Richard Ford’s prose is more Dickensian than any other contemporary writer I know. The impact of his prose is initially like eating a too-rich meal – perhaps the Thanksgiving feast that The Lay of the Land moves toward for most of its 485 pages.
There is a feeling of surfeit amounting to indigestion – but also a sensory satisfaction that makes us wonder at our enjoying this level of pleasure only once a year.
I haven’t yet read the previous two Frank Bascombe novels – The Sportswriter and Independence Day – but I probably know Frank as well as I know any of my friends. He is singularly likeable and well intentioned – even as he stumbles through seven days of physical and emotional chaos, leading up to a climactic Thanksgiving Day.
I don’t jump-skip or speed read. I read every word on a page, so I picked up this book and put it down a number of times, over a period of months, thinking, “Too dense. I’m not in the mood for 200,000 words.” Until one night, with few options readily available, I launched myself onto its pages.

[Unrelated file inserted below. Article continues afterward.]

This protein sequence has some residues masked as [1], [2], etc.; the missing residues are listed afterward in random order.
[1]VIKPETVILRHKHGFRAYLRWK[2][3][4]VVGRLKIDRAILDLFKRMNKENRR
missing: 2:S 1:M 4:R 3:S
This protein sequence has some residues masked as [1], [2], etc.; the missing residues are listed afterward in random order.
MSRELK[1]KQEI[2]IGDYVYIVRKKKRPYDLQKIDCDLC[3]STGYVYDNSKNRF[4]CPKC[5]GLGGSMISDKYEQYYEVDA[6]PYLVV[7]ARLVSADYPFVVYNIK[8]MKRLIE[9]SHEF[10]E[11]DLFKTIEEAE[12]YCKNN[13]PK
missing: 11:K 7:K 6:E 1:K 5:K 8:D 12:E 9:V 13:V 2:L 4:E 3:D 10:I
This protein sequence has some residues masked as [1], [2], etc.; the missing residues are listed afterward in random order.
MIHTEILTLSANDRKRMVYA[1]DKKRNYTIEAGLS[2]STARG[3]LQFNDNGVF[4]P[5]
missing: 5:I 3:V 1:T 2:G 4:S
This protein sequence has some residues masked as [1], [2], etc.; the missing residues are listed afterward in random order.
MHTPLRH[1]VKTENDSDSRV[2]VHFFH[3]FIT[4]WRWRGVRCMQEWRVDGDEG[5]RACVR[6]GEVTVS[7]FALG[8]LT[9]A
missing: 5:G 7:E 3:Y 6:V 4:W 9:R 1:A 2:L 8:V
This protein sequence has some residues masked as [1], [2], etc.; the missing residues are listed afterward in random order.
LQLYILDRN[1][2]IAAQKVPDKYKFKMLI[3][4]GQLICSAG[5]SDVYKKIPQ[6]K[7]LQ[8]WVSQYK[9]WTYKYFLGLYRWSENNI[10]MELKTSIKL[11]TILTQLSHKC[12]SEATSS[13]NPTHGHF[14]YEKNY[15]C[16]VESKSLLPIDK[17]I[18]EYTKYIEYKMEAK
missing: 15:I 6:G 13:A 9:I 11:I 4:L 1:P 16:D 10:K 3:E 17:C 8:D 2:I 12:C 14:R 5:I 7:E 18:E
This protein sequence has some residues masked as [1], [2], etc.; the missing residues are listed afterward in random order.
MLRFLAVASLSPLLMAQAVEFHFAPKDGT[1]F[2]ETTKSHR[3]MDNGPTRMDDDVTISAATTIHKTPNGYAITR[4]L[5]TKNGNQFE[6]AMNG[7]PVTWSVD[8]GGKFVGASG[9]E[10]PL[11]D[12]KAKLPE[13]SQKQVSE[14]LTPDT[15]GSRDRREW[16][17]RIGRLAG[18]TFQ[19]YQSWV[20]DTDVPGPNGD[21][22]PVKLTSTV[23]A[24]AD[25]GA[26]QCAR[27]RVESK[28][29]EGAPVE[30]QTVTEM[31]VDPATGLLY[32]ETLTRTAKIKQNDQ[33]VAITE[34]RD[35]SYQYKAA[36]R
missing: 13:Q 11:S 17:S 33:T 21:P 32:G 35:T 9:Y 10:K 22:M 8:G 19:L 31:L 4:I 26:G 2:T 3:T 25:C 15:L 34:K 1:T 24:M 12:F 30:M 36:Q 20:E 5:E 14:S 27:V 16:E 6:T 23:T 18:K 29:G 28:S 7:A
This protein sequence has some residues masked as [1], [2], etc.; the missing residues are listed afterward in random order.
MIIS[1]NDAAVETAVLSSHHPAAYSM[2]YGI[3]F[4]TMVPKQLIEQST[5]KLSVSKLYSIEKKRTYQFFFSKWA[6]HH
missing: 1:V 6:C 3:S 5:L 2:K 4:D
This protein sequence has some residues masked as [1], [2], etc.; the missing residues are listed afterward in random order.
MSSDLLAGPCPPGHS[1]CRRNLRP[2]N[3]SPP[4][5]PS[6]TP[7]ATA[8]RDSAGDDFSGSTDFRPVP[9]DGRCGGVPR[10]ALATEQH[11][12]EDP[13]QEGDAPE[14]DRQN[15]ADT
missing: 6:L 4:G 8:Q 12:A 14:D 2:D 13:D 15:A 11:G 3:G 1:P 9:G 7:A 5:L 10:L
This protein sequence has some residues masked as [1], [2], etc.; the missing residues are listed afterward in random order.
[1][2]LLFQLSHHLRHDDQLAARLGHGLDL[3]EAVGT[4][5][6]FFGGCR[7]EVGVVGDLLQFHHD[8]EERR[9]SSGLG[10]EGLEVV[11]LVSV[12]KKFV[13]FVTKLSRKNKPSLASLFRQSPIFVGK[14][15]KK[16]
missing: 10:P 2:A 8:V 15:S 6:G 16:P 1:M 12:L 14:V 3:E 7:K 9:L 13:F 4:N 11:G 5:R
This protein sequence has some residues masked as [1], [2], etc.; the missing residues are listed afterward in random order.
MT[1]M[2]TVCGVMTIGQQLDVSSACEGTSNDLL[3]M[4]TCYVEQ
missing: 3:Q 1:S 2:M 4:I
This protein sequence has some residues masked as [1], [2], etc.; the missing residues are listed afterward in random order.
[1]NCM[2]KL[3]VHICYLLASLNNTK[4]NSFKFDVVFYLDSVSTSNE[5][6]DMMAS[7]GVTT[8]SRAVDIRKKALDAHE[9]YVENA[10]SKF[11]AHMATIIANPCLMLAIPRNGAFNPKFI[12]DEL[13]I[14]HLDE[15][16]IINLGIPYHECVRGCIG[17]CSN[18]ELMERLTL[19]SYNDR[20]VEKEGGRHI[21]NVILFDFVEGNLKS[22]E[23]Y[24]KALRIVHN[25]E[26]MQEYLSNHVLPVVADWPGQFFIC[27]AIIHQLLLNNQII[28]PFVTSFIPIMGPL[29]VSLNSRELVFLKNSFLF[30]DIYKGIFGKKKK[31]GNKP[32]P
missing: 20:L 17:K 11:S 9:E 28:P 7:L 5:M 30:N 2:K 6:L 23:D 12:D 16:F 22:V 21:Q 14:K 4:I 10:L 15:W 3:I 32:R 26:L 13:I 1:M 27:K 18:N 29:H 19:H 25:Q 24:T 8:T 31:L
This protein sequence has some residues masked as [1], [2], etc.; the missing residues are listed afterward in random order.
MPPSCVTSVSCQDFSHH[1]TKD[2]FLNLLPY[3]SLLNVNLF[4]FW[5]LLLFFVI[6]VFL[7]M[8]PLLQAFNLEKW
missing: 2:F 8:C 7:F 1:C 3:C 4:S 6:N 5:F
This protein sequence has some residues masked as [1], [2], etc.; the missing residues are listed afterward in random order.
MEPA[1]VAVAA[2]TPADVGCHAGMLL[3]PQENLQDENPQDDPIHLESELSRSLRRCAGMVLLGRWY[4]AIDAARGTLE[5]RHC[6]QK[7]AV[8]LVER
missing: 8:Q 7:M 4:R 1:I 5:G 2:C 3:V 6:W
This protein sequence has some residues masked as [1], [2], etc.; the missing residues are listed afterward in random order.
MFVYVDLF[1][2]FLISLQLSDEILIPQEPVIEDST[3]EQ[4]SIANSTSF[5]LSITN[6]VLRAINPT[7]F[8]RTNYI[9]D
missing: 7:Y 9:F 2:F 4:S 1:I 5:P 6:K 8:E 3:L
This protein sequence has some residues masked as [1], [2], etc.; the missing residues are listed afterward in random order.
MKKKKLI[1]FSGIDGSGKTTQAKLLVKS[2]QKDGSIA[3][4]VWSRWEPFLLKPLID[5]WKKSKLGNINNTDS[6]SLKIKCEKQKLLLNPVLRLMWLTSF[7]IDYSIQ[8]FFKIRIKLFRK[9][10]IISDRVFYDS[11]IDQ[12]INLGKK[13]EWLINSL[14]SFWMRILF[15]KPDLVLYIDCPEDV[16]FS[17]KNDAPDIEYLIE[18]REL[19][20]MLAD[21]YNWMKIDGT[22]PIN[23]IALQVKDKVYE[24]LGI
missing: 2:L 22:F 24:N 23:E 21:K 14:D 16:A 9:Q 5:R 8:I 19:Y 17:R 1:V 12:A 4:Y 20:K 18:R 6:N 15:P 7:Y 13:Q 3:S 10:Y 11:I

It took a while but eventually I was drawn into the thicket that is Ford’s prose – fascinated and appalled by the detail; sucked into the mind of Frank Bascombe. It is November 2000. The world as we knew it had not yet shape-shifted forever. And Frank Bascombe rides astride his world like Don Quixote, his Tibetan Buddhist sidekick (Mike Mahoney) a Sancho Panza with a rather malleable conscience.
With an unstable first wife, a missing second wife, a bisexual daughter and a repulsive son – not to mention the ongoing saga of Frank Bascombe, Realtor Extraordinaire – he moves non-stop through his days and nights, both encountering and inciting crises.
By the end of the novel I was invigorated and exhausted. I liked Frank well enough to want to look into his previous two incarnations – only not just yet.
As a friend of mine recently remarked: “Richard Ford is an acquired taste.”